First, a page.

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Mypersonalcoach Leadership Cases: the most difficult sale you will ever make

Updated: Sep 1, 2020

"If you lead from your most heartfull intentions (and not your ego that needs strokes), the result is a 360° win-win situation and positive impact all around you."

This particular case is about how to impact founders and shareholders and negotiating a difficult buy-out that was a win for all parties involved. It is about intellectual stunt work, heartful leadership, accomplishment and joy. It is about the most difficult sale you can ever make.

Jürgen H. who I sincerely thank for sharing this case with us, is one of my 'philosophy clients'. He does not really need classical coaching. He was already rational and impactful when I met him. He leads teams with such an ease, calm, correctness and joyful leadership. He excellently copes with stress, grows businesses like crops on fertile polder soil and mostly gets done what he aims to. Therefore, as a client, he is mostly interested in the books, the inspiration, the ideas I can share with him from time to time.

It is not about you. It hardly ever is.

But then came the day that he had tried to buy the company he was working for (a world leader in sales training) and in which he already held a minority share. The Founder was of respectable age and had already tried to sell of the company before. It had never worked, so Jürgen prepared a buy-out proposal himself.

Despite all of Jürgen's cautious preparations, an important conversation with the Founder about the buy-out had gone all wrong. The Founder had not even read the note Jürgen had prepared and this was, Jürgen felt, a straightforward insult. He felt that the Founder had played with him, had not respected his hard work, had not been taking his efforts seriously. So they had fallen out badly.

We performed an exercise called 'the 3 positions' to unveil some of the underlying dynamics of what had brought up the behaviour of the founder and also to discover why this situation had made Jürgen more angry than usual.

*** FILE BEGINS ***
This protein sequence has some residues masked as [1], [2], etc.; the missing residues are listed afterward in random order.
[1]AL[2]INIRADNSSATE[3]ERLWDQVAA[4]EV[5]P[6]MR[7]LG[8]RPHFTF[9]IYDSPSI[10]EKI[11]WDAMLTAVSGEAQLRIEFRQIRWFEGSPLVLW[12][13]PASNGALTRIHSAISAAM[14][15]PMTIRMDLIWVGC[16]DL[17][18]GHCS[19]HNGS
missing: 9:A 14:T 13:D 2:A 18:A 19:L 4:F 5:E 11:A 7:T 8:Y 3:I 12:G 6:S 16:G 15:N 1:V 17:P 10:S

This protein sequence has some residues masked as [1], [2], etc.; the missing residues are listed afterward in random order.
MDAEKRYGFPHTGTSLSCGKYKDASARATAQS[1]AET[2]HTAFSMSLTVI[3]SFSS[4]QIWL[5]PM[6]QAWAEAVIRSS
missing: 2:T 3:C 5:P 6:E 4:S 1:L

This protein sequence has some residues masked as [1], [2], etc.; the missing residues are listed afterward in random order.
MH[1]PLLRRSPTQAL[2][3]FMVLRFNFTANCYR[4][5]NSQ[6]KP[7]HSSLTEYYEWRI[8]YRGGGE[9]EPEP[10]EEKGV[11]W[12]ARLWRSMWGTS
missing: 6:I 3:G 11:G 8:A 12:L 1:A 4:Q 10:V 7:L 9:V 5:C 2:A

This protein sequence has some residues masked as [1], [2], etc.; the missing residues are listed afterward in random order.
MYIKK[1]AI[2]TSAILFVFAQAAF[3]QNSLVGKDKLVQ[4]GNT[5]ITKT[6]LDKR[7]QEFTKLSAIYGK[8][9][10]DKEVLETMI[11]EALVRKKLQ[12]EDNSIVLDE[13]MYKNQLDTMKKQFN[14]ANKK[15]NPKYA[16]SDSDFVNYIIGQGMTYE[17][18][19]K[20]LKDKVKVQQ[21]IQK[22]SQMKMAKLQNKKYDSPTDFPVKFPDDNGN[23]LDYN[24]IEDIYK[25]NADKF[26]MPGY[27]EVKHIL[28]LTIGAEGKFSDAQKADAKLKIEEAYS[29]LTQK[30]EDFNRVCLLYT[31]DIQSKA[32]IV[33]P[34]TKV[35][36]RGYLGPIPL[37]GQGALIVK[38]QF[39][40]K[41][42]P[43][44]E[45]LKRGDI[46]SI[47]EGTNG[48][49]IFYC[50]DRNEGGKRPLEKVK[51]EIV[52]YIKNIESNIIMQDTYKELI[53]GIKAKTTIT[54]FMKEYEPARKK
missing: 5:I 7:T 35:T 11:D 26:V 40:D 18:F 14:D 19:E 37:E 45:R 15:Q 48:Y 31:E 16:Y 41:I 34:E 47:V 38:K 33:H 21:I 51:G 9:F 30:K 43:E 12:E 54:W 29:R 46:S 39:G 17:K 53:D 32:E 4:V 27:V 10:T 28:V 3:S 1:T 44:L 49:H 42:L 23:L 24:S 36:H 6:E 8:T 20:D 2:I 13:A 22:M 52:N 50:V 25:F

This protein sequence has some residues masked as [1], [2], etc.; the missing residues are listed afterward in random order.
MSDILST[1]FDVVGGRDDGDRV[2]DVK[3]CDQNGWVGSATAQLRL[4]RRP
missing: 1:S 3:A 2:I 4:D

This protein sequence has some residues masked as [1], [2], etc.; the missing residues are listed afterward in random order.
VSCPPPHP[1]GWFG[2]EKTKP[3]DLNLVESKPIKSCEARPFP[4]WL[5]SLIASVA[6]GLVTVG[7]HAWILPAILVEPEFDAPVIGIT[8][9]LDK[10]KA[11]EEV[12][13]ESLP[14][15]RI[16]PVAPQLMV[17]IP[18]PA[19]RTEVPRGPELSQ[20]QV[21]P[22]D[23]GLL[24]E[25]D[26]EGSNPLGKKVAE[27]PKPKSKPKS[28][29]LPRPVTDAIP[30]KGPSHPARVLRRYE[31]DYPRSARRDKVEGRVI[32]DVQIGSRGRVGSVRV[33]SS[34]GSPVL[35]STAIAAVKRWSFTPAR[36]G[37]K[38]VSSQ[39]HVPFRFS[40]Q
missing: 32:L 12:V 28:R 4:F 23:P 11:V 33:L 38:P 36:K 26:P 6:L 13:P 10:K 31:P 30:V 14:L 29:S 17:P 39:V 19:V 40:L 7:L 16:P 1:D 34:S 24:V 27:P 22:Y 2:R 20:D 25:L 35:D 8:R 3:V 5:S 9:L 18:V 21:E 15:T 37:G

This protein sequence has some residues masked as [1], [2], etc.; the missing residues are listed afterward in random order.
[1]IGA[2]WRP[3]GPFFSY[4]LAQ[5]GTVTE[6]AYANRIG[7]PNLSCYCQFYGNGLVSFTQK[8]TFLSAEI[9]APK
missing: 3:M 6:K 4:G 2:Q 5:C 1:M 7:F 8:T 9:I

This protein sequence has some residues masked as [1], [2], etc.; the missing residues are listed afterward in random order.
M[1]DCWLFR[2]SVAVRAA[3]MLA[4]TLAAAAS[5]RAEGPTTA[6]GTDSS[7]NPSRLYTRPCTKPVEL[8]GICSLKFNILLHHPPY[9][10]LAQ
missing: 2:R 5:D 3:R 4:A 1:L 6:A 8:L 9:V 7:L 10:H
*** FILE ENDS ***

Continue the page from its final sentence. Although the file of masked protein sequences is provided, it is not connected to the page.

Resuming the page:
The conclusions were:

- Jürgen had been surprised by his ego (pride) and therefor had not observed/valued fully that

- the Founder had not wanted to insult him. This was just a sad byproduct of his insecurities, thoughts and feelings. The Founder wanted the deal and needed it, but he more so needed (to believe he cut) the best possible deal before he could to give up 'his baby', the company that he had founded so many year ago. Until then, he would boycot any deal, whether the idea came from Jürgen or anyone else on the planet.

To make this case, a lot more information was necessary about the motivation of the Founder. Observing the Founder as a person, getting to know him better as well as his particular circumstances and anxieties was the way forward.

Waiting is gold

So Jürgen waited and watched. He did not bring up the subject of the buy-out again for many months.

"If the Founder felt he could strike a better deal elsewhere, it was his good right to try and it was my task to support him in the best way I could.'

I was intrigued by this quote. In another exercise we revealed that Jürgen had let go of any feelings of anger and envy about the lost deal. Over and over again he patiently discussed the business numbers with yet another candidate buyer on behalf of the Founder and he reported he had fun doing so.

"I believed that I needed to accept the situation as it was and that it was important to stay in the flow of things and address what was asked. I know my stuff and it is always nice to use this knowledge and give to people what they need at a certain moment in time. I just enjoyed these conversations. I wanted to help and saw my role as that of a good son helping out a father. Despite of all what had happened, I kept a sense of 'moving a stone'. It was good to be in these moments somehow."

But none of the conversations yielded any positive outcome.

"I realised, it was never going to happen this way. All I witnessed confirmed what I had learned after my own fall-out with the Founder. But all is in the timing, isn’t it?"

Every leader needs a role and a mission.

And so Jürgen broadened up the view.

"The way I saw it, everybody was stuck: the Founder most of all, but also the other shareholders (who had started writing of the shares after a long time of nil return), the Founder's children (who did not want to inherit this business, but see it sold instead), me and not in the least the company itself, with all the people in it. We needed fresh investments and a reshuffle of the management team if we wanted renew and grow the company."